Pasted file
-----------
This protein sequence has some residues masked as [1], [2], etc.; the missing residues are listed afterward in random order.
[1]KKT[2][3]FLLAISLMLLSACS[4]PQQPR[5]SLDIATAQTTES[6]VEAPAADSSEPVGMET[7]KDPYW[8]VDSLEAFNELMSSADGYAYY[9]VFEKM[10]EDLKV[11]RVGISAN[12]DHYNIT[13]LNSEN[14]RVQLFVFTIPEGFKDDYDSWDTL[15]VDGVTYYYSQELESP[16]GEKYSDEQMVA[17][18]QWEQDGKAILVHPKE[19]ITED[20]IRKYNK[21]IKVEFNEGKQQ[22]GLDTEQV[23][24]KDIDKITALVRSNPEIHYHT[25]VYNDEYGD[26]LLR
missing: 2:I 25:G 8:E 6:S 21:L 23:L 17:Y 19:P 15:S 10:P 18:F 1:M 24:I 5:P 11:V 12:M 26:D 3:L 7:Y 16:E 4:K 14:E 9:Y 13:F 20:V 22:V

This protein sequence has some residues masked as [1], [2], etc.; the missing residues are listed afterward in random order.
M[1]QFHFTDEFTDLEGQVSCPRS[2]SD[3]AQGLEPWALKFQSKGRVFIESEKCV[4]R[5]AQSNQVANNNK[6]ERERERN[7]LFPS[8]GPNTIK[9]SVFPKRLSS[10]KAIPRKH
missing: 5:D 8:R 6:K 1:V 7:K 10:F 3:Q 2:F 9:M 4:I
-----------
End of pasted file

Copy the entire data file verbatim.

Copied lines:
This protein sequence has some residues masked as [1], [2], etc.; the missing residues are listed afterward in random order.
[1]KKT[2][3]FLLAISLMLLSACS[4]PQQPR[5]SLDIATAQTTES[6]VEAPAADSSEPVGMET[7]KDPYW[8]VDSLEAFNELMSSADGYAYY[9]VFEKM[10]EDLKV[11]RVGISAN[12]DHYNIT[13]LNSEN[14]RVQLFVFTIPEGFKDDYDSWDTL[15]VDGVTYYYSQELESP[16]GEKYSDEQMVA[17][18]QWEQDGKAILVHPKE[19]ITED[20]IRKYNK[21]IKVEFNEGKQQ[22]GLDTEQV[23][24]KDIDKITALVRSNPEIHYHT[25]VYNDEYGD[26]LLR
missing: 2:I 25:G 8:E 6:S 21:L 23:L 17:Y 19:P 15:S 10:P 18:F 1:M 24:I 5:P 11:V 12:M 26:D 3:L 7:Y 16:E 4:K 14:E 9:Y 13:F 20:V 22:V

This protein sequence has some residues masked as [1], [2], etc.; the missing residues are listed afterward in random order.
M[1]QFHFTDEFTDLEGQVSCPRS[2]SD[3]AQGLEPWALKFQSKGRVFIESEKCV[4]R[5]AQSNQVANNNK[6]ERERERN[7]LFPS[8]GPNTIK[9]SVFPKRLSS[10]KAIPRKH
missing: 5:D 8:R 6:K 1:V 7:K 10:F 3:Q 2:F 9:M 4:I